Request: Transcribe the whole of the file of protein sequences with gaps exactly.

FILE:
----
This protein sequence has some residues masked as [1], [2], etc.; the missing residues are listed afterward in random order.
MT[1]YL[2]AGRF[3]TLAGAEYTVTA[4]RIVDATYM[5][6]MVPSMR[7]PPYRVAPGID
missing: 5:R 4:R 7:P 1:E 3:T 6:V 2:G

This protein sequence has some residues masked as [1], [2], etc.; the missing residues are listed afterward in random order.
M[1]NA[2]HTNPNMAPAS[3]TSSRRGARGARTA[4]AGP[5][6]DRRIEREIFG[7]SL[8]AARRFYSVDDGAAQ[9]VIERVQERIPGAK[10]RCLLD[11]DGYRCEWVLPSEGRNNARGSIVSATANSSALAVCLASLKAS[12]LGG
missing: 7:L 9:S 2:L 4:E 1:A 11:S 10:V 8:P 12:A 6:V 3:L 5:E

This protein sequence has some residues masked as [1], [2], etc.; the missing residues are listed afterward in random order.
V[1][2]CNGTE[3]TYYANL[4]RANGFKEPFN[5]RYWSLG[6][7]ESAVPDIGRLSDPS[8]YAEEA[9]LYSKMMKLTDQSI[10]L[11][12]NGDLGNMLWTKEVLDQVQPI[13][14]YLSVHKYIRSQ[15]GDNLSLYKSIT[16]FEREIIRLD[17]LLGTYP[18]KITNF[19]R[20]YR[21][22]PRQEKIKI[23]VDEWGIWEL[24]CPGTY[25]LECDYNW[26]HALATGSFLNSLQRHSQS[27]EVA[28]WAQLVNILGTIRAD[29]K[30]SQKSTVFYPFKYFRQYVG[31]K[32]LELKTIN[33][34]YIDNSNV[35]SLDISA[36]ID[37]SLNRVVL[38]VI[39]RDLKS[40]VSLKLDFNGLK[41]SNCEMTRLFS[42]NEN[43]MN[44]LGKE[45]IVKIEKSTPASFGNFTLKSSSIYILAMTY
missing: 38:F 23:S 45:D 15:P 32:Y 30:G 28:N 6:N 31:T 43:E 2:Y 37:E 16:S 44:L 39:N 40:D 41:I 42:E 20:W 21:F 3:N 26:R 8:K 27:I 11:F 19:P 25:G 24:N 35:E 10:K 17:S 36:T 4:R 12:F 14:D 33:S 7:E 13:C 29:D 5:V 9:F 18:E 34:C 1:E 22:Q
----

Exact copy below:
This protein sequence has some residues masked as [1], [2], etc.; the missing residues are listed afterward in random order.
MT[1]YL[2]AGRF[3]TLAGAEYTVTA[4]RIVDATYM[5][6]MVPSMR[7]PPYRVAPGID
missing: 5:R 4:R 7:P 1:E 3:T 6:V 2:G

This protein sequence has some residues masked as [1], [2], etc.; the missing residues are listed afterward in random order.
M[1]NA[2]HTNPNMAPAS[3]TSSRRGARGARTA[4]AGP[5][6]DRRIEREIFG[7]SL[8]AARRFYSVDDGAAQ[9]VIERVQERIPGAK[10]RCLLD[11]DGYRCEWVLPSEGRNNARGSIVSATANSSALAVCLASLKAS[12]LGG
missing: 7:L 9:S 2:L 4:E 1:A 11:S 10:V 8:P 12:A 6:V 3:L 5:E

This protein sequence has some residues masked as [1], [2], etc.; the missing residues are listed afterward in random order.
V[1][2]CNGTE[3]TYYANL[4]RANGFKEPFN[5]RYWSLG[6][7]ESAVPDIGRLSDPS[8]YAEEA[9]LYSKMMKLTDQSI[10]L[11][12]NGDLGNMLWTKEVLDQVQPI[13][14]YLSVHKYIRSQ[15]GDNLSLYKSIT[16]FEREIIRLD[17]LLGTYP[18]KITNF[19]R[20]YR[21][22]PRQEKIKI[23]VDEWGIWEL[24]CPGTY[25]LECDYNW[26]HALATGSFLNSLQRHSQS[27]EVA[28]WAQLVNILGTIRAD[29]K[30]SQKSTVFYPFKYFRQYVG[31]K[32]LELKTIN[33][34]YIDNSNV[35]SLDISA[36]ID[37]SLNRVVL[38]VI[39]RDLKS[40]VSLKLDFNGLK[41]SNCEMTRLFS[42]NEN[43]MN[44]LGKE[45]IVKIEKSTPASFGNFTLKSSSIYILAMTY
missing: 38:F 23:S 45:D 15:P 32:Y 30:G 28:N 6:N 31:T 43:E 2:Y 37:E 16:S 44:L 39:N 40:D 41:I 42:E 20:W 21:F 3:N 26:R 8:K 27:I 11:F 19:P 25:G 24:N 35:E 10:K 17:S 36:T 4:R 12:F 14:D 33:S 7:E 13:C 29:D 5:V 9:F 18:E 34:C 1:E 22:Q